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    Killer Dana is dead (the OG surf spot, not the store). Long live John Severson

    Killer Dana is dead (the OG surf spot, not the store). Long live John Severson

    Words by Haydn Kramer

    Or so it might have been said. For without John, there would be no “Surfer” magazine, and without Dana Point there may have been no John Severson, and forever, those legacies will be intertwined.


    The demise of a legendary point break to the age of rational economic vitality (and the good that harbors can afford) was always balanced by the loss of a revered surf spot, a point of renown, and a place that Richard Henry Dana described as, “…the most beautiful spot on the California coast”.


    When John landed in Dana Point with a fledgling “36 -page- clipped- together-black-and-white”, bundle of photographs, a cartoon, and an impassioned love of surfing; he launched a culture, a media, and what became a “surf industry”. As the Beach Boys morphed from “Surfs Up”, to “Pet Sounds” and the Beatles, and Dylan and Dora seeped into the exploding “California Dreamin’,” John was perfectly positioned to chronicle all that followed.


    “Killer Dana” Surf shop on Del Prado is located next to where John sat and contemplated the heart and soul of what became California’s (arguably) most identifiable cultural icon: The Surfer. 


    In the late 60’s John Severson sat at the apex of a sport straddled between some mystical calling of the Pacific, and the commerce that would allow the sport to flourish, for good or ill.


    Ron Stoner, Rick Griffin, Jeff Devine, Art Brewer, Steve Pezman, Drew Kampion---all owe some part of their existence to John’s vision for what became Surfer magazine. Surfer became the vessel of opinion, outlaw surf culture, and the commercial enterprises invented by a self-sustaining surfers---and allowed for, “ah, knocking off a bit. It’s 6 ft. and glassy….”


    It was a complicated shore John edited Surfer on: Was it a sport or a lifestyle? Were surfers’ political animals, or just on an endless journey for waves? Bums or brilliant?  Vietnam and Woodstock, long boards or short boards? Environmental degradation or elements of commerce to improve coastal access to all? He was keenly aware of ecology, before it was cool, before The Surfrider Foundation was an idea.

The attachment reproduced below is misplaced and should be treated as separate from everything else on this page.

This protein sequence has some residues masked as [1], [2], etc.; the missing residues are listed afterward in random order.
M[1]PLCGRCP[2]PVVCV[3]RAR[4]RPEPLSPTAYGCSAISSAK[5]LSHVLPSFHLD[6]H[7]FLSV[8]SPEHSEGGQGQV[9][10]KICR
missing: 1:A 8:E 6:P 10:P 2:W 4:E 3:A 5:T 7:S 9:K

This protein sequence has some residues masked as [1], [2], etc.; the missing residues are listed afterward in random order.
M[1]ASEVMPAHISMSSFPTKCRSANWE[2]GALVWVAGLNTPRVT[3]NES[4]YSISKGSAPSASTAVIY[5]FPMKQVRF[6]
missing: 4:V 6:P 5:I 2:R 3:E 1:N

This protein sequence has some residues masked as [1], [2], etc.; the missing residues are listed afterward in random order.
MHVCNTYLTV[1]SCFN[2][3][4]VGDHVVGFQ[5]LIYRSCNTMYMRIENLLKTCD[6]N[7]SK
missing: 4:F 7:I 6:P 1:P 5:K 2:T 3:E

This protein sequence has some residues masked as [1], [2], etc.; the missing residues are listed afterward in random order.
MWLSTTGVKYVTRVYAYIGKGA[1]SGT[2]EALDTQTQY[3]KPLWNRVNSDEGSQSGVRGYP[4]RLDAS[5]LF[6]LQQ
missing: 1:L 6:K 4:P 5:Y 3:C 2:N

John Severson was a filmmaker, an artist, a journalist, and most of all a surfer. His perhaps overly romantic final vision: the film Pacific Vibrations, was a kaleidoscope of emerging psychedelic music and imagery, that left unresolved the question of embrace or abandonment of a lifestyle or a sport. He retreated to Maui to contemplate just that and returned to painting where his works were exhibited in museums around the world.

    In the final analysis, John embodied a complex mix of a publishing visionary, a prophet of ecological doom, and a surf stoked grommet, who knew the secret every surfer knows; once the ocean has its hooks in you, there is no going back…. Ever.

    Killer Dana Officially Open for Business at Second Location in Dana Point Harbor

    Killer Dana Officially Open for Business at Second Location in Dana Point Harbor

    Killer Dana Surf Shop's second location in the Dana Point Harbor at 34483 Golden Lantern, Dana Point CA 92629.

    Nestled inside the Dana Point Harbor, local surf shop, Killer Dana, has officially opened its doors. Tried-and-true shop owners, Mike Foster and Carrie Bloom are thrilled to call the Harbor home to their second Killer Dana store. With Dana Point’s roots buried deep within its core, this historic surf shop welcomes you with open arms. 

    The original Killer Dana Surf Shop located on Del Prado in Dana Point, CA. 

    What was once known as Orange County’s best surf, hosting 12 to 15-foot swells, Killer Dana holds some of the greatest surf legend’s most treasured waves. Standing under a massive sepia-colored photo inside the newly opened surf shop, owner Mike Foster explains how this killer surf destination got its name. “People used to surf right here. It was called Killer Dana because back then, they didn’t have leashes for surfboards yet and you can see how rocky it is. That being said, if you lost your board, the rocks would kill your board. The really good guys surfed out towards the rock pile and the beginners stuck more around Doheny. When they decided to put the harbor in, it really broke the hearts of the locals and everyone who had ever been lucky enough to surf here,” said Foster.

    Early 1960’s photo of the original Killer Dana Surf Break, courtesy of Killer Dana Surf Shop.

    Photo by Leroy Grannis of Killer Dana before the 1966 demolition of the much beloved wave.